Picture the scene: I entered the house and there was something peculiar afoot. A bag of shopping that I’d brought home earlier had been knocked over. My assumption was that some feline interloper had been in through the cat flap and knocked it over while trying to rub against it, the way cats do. Must have been a big cat, I concluded, which discounted our borderline munchkin moggie.
Beware of first conclusions.
Awhile later I discovered a box of tea jammed into a corner of the room and the truth of the scenario dawned instantly. The tea in question wasn’t your average breakfast variety, but a relaxing tea, which counter intuitively contains catnip – and our cat loves em. Obviously, despite the tea being plastic wrapped, the cat had been desperate to get some, out of the bag she fished it; across the floor she chased it.
This was not the first time that returning home has posed a mini mystery to me but the previous incident was a lot, lot more disturbing.
My parents and I had been to my grandparent’s and by the time we returned home it was dark. Pulling onto the driveway everything seemed as it should, the lights were on as expected because my older brother had stayed home.
We hopped out of the car and approached the house. My dad twisted the key in the Yale lock and we entered.
“Hello,” someone called. No reply, came the answer.
So my brother had left the lights on but gone out. He’d left a lot of lights on, but maybe he’d only just popped out, most of his mates lived close by.
“That’s odd,” my dad said, “the phone’s off the hook.” And it wasn’t just off the hook; the receiver was completely off the hook and hanging off the side of the record cabinet that the phone sat on. I didn’t know what kind of struggle would only leave a phone in a moderately precarious state and touch nothing else, and clearly neither did my parents, so there was still calm.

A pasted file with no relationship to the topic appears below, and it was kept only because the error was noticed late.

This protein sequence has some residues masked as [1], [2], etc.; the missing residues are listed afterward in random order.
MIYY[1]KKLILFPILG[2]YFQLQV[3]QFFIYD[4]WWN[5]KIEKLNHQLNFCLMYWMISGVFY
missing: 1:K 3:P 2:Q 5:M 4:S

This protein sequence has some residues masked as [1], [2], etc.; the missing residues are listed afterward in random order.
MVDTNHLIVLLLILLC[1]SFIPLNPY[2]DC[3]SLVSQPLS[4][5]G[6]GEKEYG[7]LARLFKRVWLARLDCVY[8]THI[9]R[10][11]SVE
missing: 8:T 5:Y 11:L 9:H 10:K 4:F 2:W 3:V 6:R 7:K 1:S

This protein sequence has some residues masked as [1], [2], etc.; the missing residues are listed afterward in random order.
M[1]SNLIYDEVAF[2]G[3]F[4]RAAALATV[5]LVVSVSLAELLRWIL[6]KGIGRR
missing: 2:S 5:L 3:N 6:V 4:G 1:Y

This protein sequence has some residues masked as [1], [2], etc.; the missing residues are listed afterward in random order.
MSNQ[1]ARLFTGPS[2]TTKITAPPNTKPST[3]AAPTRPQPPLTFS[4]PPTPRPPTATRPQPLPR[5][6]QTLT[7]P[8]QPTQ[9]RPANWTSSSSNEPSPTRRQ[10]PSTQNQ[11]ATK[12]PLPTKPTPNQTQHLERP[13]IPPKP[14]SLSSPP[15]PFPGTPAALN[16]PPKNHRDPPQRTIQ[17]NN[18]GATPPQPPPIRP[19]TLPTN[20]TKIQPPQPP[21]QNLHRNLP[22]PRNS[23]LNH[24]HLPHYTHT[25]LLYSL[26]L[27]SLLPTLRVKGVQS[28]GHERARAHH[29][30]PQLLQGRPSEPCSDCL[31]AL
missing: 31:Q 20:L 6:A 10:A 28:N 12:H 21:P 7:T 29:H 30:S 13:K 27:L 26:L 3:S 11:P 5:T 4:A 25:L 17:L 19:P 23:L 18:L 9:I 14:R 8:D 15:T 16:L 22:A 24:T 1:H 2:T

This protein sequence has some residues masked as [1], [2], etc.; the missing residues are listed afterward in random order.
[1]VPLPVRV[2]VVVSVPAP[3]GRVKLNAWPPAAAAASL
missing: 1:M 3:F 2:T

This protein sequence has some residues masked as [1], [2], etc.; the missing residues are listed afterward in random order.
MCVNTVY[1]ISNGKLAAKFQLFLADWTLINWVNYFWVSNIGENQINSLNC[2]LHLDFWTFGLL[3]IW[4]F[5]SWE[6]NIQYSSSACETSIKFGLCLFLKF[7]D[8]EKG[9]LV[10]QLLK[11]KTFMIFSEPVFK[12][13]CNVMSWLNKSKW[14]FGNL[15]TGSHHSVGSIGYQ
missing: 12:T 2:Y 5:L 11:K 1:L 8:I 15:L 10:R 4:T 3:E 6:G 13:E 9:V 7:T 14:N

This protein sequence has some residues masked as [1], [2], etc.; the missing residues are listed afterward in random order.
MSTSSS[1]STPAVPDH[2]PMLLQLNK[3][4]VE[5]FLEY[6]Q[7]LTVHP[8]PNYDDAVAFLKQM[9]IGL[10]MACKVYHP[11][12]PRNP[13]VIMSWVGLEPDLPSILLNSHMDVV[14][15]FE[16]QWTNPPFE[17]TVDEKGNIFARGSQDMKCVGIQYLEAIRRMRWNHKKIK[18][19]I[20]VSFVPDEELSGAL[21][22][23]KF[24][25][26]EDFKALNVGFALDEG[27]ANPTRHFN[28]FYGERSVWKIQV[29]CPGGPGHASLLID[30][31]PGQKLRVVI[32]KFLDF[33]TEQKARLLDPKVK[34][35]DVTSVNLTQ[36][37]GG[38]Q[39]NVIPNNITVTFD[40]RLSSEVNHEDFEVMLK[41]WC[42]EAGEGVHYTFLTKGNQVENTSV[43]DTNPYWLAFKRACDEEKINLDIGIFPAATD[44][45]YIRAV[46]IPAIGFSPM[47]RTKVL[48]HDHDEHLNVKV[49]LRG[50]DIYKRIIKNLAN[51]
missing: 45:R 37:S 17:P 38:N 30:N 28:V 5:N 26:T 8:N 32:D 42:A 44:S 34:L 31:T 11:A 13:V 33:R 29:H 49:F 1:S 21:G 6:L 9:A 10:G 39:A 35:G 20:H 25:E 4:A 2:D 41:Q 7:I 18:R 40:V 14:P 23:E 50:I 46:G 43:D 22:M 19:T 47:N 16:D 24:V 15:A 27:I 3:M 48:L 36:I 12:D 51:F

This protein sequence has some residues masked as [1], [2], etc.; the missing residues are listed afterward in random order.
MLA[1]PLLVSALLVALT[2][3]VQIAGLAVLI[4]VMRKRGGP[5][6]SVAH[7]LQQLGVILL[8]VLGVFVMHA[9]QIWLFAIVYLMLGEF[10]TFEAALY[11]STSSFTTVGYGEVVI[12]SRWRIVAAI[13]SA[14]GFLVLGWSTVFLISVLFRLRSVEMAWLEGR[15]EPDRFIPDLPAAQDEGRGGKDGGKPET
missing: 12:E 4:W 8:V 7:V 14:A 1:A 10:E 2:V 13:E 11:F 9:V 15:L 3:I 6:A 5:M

Of the many lights that could be seen on form the outside, my brother’s bedroom light was one of them. I expect it was this that drew someone upstairs. There things became entirely filmic. There was a record on my brother’s turntable and it was still revolving, the needle tracing the infinity of the runoff groove.
Had my brother been listing to music while on the phone then simply vanished? Your own house isn’t meant to be like the Mary Celeste.
I expect my parents were freaking out, “Tales of the Unexpected” was a very popular TV show in those days, but they weren’t letting on.
Then my brother turned up. Not in a ditch somewhere, thankfully, but from next door.
He’d been listening to music when he’d wondered how loud it sounded outside. So he went out onto the street to find out. But he let the door close behind him – the latch clicked into place and he was locked out. He’d gone next door and had been furnished with a coat hanger. This he’d used to try to hook a set of door keys, all of which were conveniently hung up within close proximity to the letterbox. However, he’d failed to snare the keys and had only managed to dislodge the telephone.
Having failed, he’d returned to the next door neighbour’s house and awaited our return.
Obviously that was a mystery that didn’t need to be solved, my brother told us. If he’d been a cat I reckon we’d still be mulling it over now.